In the face of a flat economy and declining pressure from inflation, the Federal Reserve is prepared to ''ease'' the supply of money and credit -- though not as quickly and clearly as the White House would like.

Seldom has a meeting of the Federal Open Market Committee generated so much conflicting advance speculation as its July 3 session. Decisions, made as usual in deep secrecy, will not be obvious at once. The central bank's policy body is likely to set procedures that will move later in the month toward easier and lower interest rates.

That won't satisfy Bush officials, who want faster action. They have privately warned that Alan Greenspan can kiss goodbye any hopes he has for reappointment as Federal Reserve Board chairman if he does not act and if a recession then results. Still, next week's session constitutes a showdown at the Fed, where the hard-line, anti-inflation bloc may back off a little.

The seeds of trouble were planted over a year ago in the Bush administration's early weeks when the Fed, frightened by transitory inflation indicators, overreacted with money-tightening steps culminating in late February 1989. The board's supply-siders, Vice Chairman Manuel Johnson and Wayne Angell, objected behind closed doors but decided against a public dissent that would roil markets.

Last year's excessive tightening is seen by critics, including some inside the Fed, as a major cause for today's flat economy. But the central bank sees itself primarily as a designated inflation fighter and has resisted a year's prodding from the administration, first in public, later in private.

Treasury Secretary Nicholas Brady discreetly makes known the Bush team's desire for easier money at every opportunity, including regular meetings with Greenspan. But the more menacing messages are floated elsewhere out of the administration.

If and when the record Reagan-Bush economic expansion is ended by a recession, Greenspan and the Fed will be blamed. To prevent that and to guarantee reappointment next year, senior administration officials confide, Greenspan must move quickly toward easier money.

Greenspan has not taken that cue, and his capability to do so is dubious. He is one of the least dominant Fed chairmen ever, his tenure coinciding with the rise of the Federal Reserve Bank presidents. They are the anti-inflation hawks most responsible for last year's overtightening and are currently in the vanguard resisting any loosening.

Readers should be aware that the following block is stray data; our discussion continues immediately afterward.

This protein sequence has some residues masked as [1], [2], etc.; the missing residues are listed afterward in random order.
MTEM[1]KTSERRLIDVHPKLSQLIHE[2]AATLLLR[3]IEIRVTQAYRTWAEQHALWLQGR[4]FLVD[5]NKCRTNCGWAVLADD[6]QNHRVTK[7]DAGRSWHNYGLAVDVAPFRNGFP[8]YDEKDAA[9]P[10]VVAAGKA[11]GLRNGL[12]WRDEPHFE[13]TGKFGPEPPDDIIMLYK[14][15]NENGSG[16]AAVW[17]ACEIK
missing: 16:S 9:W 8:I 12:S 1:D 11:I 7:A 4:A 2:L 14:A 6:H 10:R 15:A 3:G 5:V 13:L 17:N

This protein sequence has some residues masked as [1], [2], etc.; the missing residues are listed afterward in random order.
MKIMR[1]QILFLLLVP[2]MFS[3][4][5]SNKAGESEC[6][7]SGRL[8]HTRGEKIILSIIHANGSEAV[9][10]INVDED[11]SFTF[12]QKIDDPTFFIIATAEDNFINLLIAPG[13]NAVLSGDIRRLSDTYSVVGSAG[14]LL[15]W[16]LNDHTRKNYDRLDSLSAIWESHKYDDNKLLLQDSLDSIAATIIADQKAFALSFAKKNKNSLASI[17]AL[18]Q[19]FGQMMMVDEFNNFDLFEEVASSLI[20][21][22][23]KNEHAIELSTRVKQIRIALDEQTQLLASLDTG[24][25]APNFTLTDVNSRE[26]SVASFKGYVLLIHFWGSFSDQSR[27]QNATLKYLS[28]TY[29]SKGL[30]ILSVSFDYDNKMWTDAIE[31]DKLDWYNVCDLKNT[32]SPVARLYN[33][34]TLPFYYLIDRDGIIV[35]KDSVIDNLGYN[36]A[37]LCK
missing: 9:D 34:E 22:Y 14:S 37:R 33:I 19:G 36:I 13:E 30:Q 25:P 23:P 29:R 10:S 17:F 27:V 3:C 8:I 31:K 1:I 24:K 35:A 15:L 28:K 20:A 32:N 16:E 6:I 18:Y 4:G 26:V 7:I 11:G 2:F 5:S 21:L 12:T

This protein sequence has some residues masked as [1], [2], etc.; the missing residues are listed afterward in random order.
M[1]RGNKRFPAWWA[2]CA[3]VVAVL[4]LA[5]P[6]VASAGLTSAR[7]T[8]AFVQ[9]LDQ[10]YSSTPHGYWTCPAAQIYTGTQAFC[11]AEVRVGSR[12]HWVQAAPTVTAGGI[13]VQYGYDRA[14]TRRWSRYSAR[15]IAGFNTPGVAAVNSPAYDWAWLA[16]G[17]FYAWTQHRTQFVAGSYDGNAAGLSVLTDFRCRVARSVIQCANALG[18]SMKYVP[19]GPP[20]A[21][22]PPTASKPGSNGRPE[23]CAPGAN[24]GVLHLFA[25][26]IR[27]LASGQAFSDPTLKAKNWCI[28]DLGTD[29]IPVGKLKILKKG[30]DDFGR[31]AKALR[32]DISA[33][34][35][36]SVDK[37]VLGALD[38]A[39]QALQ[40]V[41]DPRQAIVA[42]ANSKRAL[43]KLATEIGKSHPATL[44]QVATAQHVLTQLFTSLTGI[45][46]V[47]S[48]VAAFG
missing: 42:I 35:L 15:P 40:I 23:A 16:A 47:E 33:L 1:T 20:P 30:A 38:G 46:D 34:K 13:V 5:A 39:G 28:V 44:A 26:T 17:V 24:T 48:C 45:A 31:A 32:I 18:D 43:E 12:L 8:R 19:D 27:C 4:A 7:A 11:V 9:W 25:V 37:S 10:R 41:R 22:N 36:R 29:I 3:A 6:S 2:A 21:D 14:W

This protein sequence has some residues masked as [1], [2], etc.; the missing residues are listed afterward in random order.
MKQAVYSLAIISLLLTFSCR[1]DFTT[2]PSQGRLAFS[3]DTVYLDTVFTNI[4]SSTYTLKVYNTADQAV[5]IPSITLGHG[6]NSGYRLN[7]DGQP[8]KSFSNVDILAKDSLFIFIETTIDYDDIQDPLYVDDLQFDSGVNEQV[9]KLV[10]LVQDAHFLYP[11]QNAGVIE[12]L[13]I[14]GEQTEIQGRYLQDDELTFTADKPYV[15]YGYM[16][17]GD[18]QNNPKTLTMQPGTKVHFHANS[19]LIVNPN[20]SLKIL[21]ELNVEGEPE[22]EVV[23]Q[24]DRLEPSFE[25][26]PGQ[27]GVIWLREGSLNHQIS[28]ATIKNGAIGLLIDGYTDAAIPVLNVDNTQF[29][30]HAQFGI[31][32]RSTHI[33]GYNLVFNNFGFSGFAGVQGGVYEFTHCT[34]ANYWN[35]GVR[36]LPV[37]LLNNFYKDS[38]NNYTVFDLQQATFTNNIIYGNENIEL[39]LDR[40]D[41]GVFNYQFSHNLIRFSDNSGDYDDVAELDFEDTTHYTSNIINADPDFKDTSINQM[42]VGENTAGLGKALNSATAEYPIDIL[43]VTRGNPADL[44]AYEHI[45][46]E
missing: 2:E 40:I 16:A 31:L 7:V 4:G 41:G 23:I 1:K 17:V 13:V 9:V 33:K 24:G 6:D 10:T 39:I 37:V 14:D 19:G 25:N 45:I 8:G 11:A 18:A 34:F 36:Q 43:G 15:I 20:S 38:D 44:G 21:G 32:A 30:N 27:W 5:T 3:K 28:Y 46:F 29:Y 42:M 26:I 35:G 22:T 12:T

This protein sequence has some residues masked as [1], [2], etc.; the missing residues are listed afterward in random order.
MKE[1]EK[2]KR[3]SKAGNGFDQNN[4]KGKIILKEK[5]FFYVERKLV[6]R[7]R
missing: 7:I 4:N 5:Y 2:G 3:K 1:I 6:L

Nor is the Fed congenial to White House desires for advance assurance that one result of a successful budget summit will be easier money. Lee Hoskins, Cleveland Fed president and leader of the hawks, is sensitive to any hint of manipulation by the White House.

But there is little sympathy even from Fed governors normally friendlier to the president's desires. Greenspan's modest prediction that market forces would lower interest rates if a budget pact were reached is not shared by many colleagues.

Bush's hand at the Fed is certainly not strengthened by the resignation of Johnson, the Fed governor most highly valued at the White House. Although the president's men were disappointed in his recent refusal to ease, they still talked privately of Johnson as Greenspan's successor -- perhaps next year.

Instead, Johnson will not even be voting in the FOMC at the showdown. His resignation won't take effect until one month later, but the central bank's lawyers decided he should not vote even though he is returning to academic life rather than going into the big bucks financial world.

Nevertheless, all signs point to easing. Inflation, as measured by both commodities (especially gold) and other price indices, is under control. While the Fed insists there is no credit crunch, nobody can call this a robust economy.

The regional bank presidents may delay immediate easing next week, but sources at the Fed see the FOMC authorizing action that will be triggered within the month. Bush advisers fear that may be too little, too late. If they are right, the bye-bye Greenspan crowd will start moving.